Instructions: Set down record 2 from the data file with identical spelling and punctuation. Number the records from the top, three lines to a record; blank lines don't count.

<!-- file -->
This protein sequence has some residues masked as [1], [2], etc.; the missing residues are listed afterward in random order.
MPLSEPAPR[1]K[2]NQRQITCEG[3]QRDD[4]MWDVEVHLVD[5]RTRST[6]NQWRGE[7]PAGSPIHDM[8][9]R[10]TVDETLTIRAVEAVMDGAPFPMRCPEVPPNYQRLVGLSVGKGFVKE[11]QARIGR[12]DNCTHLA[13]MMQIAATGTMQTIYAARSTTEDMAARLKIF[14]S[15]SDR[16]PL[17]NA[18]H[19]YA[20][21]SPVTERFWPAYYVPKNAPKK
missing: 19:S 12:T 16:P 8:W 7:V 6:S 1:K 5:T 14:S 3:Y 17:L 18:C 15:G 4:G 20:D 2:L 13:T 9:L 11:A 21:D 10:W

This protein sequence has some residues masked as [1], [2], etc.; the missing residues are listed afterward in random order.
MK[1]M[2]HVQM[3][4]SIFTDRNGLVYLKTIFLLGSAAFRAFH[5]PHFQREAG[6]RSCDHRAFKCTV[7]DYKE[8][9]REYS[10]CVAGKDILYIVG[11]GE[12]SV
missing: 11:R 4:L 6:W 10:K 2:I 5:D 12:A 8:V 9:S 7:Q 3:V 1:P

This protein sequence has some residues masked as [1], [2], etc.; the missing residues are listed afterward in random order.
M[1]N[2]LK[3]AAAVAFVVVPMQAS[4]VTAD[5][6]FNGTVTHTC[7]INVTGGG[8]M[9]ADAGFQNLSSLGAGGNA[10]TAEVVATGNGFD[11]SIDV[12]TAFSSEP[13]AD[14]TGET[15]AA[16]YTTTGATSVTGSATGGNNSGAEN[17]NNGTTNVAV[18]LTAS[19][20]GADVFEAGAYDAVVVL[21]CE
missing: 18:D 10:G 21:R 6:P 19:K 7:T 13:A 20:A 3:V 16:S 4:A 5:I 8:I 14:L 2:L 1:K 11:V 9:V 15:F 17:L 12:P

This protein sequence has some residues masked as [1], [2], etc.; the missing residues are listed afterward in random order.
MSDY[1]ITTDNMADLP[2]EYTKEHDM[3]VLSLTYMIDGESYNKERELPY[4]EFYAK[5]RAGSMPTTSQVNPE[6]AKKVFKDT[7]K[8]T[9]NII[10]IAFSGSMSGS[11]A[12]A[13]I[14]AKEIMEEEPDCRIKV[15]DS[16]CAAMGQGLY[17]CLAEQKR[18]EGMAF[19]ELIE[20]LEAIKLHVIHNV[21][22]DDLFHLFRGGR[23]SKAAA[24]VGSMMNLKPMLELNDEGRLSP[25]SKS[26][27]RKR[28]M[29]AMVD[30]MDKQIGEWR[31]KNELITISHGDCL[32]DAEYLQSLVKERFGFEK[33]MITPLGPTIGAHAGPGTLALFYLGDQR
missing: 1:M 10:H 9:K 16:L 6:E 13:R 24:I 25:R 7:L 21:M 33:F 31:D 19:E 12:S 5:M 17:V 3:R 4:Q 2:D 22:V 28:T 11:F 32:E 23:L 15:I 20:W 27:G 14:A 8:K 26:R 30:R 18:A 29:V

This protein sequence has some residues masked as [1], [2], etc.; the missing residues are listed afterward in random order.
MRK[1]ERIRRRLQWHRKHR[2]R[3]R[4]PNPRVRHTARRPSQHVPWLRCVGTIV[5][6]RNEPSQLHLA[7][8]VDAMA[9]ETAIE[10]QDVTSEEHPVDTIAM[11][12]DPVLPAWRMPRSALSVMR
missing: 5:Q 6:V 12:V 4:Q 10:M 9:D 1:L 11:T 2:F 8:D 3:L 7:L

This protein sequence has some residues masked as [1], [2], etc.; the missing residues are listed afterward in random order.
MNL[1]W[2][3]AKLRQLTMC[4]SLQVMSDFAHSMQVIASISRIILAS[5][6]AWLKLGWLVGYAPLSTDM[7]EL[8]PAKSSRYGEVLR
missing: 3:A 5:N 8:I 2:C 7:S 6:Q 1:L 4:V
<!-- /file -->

This protein sequence has some residues masked as [1], [2], etc.; the missing residues are listed afterward in random order.
MK[1]M[2]HVQM[3][4]SIFTDRNGLVYLKTIFLLGSAAFRAFH[5]PHFQREAG[6]RSCDHRAFKCTV[7]DYKE[8][9]REYS[10]CVAGKDILYIVG[11]GE[12]SV
missing: 11:R 4:L 6:W 10:K 2:I 5:D 12:A 8:V 9:S 7:Q 3:V 1:P